The Crown Ornament
The image had originally featured a 12 point crown on the Virgin’s head, but this disappeared in 1887. The change was first noticed on February 23, 1888, when the image was removed to a nearby church. Eventually a painter confessed on his deathbed that he had been instructed by a clergyman to remove the crown. This may have been motivated by the fact that the gold paint was flaking off of the crown, leaving it looking dilapidated.
But according to the historian David Brading, “the decision to remove rather than replace the crown was no doubt inspired by a desire to ‘modernize’ the image and reinforce its similarity to the nineteenth-century images of the Immaculate Conception which were exhibited at Lourdes and elsewhere… What is rarely mentioned is that the frame which surrounded the canvas was adjusted to leave almost no space above the Virgin’s head, thereby obscuring the effects of the erasure.”
A different crown was installed to the image. On February 8, 1887, a Papal bull from Pope Leo XIII granted permission a Canonical Coronation of the image, which occurred on October 12, 1895. Since then the Virgin of Guadalupe has been proclaimed “Queen of Mexico”, “Patroness of the Americas”, “Empress of Latin America”, and “Protectress of Unborn Children” (the latter two titles given by Pope John Paul II in 1999).
The Beatification of Juan Diego
Under Pope John Paul II the move to beatify Juan Diego intensified. John Paul II took a special interest in non-European Catholics and saints. During his leadership, the Congregation for the Causes of Saints declared Juan Diego “venerable” (in 1987), and the pope himself announced his beatification on May 6, 1990, during a Mass at the Basilica of Our Lady of Guadalupe in Mexico City, declaring him “protector and advocate of the indigenous peoples,” with December 9 established as his feast day.
At that time historians revived doubts as to the quality of the evidence regarding Juan Diego. The writings of bishop Zumárraga, into whose hands Juan purportedly delivered the miraculous image, did not refer to him or the event. The record of the 1556 ecclesiastical inquiry omitted him, and he was not mentioned in documentation before the mid-17th century.
In 1996 the 83-year-old abbot of the Basilica of Guadalupe, Guillermo Schulenburg, was forced to resign following an interview published in the Catholic magazine Ixthus, in which he was quoted as saying that Juan Diego was “a symbol, not a reality”, and that his canonization would be the “recognition of a cult. It is not recognition of the physical, real existence of a person.” In 1883 Joaquín García Icazbalceta, historian and biographer of Zumárraga, in a confidential report on the Lady of Guadalupe for Bishop Labastida, had been hesitant to support the story of the vision. He concluded that Juan Diego had not existed.
In 1995, Father Xavier Escalada, a Jesuit whose four volume Guadalupe encyclopedia had just been published, announced the existence of a sheet of parchment (known as Codex Escalada), which bore an illustrated account of the vision and some notations in Nahuatl concerning the life and death of Juan Diego.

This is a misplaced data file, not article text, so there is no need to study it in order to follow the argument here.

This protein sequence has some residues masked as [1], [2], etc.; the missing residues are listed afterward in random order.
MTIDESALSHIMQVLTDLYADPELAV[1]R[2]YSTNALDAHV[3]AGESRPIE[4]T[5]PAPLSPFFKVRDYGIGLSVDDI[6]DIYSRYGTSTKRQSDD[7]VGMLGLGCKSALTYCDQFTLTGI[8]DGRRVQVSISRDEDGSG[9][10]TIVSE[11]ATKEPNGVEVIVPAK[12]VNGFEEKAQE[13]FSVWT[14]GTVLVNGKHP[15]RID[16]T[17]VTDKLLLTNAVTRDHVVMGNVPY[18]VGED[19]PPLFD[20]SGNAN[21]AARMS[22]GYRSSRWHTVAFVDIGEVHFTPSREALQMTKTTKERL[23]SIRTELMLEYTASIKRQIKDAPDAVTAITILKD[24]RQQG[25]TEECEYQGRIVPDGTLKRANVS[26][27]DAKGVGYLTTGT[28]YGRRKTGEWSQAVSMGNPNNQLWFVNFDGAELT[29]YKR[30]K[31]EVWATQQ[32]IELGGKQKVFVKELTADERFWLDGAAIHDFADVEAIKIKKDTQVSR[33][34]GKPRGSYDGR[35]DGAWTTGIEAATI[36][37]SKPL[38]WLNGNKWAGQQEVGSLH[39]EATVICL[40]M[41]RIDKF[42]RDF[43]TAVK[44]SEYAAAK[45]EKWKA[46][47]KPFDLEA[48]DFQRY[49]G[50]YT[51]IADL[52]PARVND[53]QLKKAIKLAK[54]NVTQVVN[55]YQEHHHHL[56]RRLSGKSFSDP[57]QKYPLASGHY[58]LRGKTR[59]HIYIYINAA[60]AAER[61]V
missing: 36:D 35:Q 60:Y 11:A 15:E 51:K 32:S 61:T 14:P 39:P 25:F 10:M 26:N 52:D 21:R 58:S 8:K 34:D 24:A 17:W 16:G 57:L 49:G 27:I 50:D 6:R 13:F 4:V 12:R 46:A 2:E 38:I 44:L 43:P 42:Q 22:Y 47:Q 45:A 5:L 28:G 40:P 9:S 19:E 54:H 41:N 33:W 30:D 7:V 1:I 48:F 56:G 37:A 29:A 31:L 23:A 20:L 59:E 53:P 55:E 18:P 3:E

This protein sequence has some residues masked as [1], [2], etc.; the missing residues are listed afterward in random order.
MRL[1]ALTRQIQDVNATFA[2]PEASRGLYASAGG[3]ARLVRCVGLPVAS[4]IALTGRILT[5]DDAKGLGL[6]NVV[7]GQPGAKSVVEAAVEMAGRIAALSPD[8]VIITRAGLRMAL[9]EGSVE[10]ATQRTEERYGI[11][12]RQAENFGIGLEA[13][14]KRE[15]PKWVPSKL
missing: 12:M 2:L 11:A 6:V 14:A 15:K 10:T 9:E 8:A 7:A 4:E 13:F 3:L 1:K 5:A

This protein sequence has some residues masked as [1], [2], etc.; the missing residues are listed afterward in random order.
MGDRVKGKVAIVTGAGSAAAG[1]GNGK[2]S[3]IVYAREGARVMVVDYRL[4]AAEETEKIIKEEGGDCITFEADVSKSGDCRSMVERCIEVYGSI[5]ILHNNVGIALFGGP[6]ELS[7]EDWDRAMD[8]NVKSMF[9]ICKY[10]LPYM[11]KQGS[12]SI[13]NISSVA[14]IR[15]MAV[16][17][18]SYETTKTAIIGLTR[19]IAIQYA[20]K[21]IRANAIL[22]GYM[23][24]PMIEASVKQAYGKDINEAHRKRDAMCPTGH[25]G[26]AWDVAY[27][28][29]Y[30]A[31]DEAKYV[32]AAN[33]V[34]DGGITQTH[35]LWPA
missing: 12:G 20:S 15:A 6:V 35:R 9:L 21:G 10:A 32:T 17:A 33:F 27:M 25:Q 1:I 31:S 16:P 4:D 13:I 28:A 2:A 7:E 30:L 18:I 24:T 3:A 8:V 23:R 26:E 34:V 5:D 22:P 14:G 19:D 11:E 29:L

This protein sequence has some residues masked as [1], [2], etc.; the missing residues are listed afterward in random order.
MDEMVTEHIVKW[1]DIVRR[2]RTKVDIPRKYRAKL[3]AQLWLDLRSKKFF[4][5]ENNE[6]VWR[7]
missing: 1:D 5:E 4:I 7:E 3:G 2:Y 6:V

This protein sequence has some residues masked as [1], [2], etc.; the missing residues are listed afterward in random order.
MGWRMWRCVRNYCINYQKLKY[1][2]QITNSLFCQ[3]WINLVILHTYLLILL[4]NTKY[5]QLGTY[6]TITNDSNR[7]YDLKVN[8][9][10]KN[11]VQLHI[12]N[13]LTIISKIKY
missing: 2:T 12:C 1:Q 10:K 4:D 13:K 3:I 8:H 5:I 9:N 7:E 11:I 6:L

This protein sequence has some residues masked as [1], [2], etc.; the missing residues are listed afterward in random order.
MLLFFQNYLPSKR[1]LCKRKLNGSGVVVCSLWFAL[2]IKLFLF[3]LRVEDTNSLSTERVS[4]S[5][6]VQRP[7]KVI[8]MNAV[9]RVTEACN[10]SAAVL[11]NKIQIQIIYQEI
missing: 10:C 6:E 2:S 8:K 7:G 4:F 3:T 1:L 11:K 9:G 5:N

Previously unknown, the document was dated 1548. It bore the signatures of Antonio Valeriano and Bernardino de Sahagún, which are considered to verify its contents. The codex was the subject of an appendix to the Guadalupe encyclopedia, published in 1997. Some scholars remained unconvinced, one describing the discovery of the Codex as “rather like finding a picture of St. Paul’s vision of Christ on the road to Damascus, drawn by St. Luke and signed by St. Peter.”
Marian Title - Virgin de Guadalupe
In the earliest account of the apparition, the Nican Mopohua, the Virgin de Guadalupe, later called as if the Virgin Mary tells Juan Bernardino, the uncle of Juan Diego, that the image left on the tilma is to be known by the name “the Perfect Virgin, Holy Mary of Guadalupe.” The Virgin of Guadalupe is a core element of Mexican identity and with the rise of Mexican nationalism and indigenist ideologies, there have been numerous efforts to find a pre-Hispanic origin in the cult, to the extreme of attempting to find a Nahuatl etymology to the name.
The first theory to promote a Nahuatl origin was that of Luis Becerra Tanco. In his 1675 work Felicidad de Mexico, Becerra Tanco said that Juan Bernardino and Juan Diego would not have been able to understand the name Guadalupe because the “d” and “g” sounds do not exist in Nahuatl.
He proposed two Nahuatl alternative names that sound similar to “Guadalupe”, Tecuatlanopeuh, which he translates as “she whose origins were in the rocky summit”, and Tecuantlaxopeuh, “she who banishes those who devoured us.”
Ondina and Justo González suggest that the name is a Spanish version of the Nahuatl term, Coātlaxopeuh, which they interpret as meaning “the one who crushes the serpent,” and that it may seem to be referring to the feathered serpent Quetzalcoatl. In addition, the Virgin Mary was portrayed in European art as crushing the serpent of the Garden of Eden.
According to another theory the juxtaposition of Guadalupe and a snake may indicate a nexus with the Aztec goddess of love and fertility, Tonantzin (in Nahuatl, “Our Revered Mother”), who was also known by the name Coatlícue (“The Serpent Skirt”).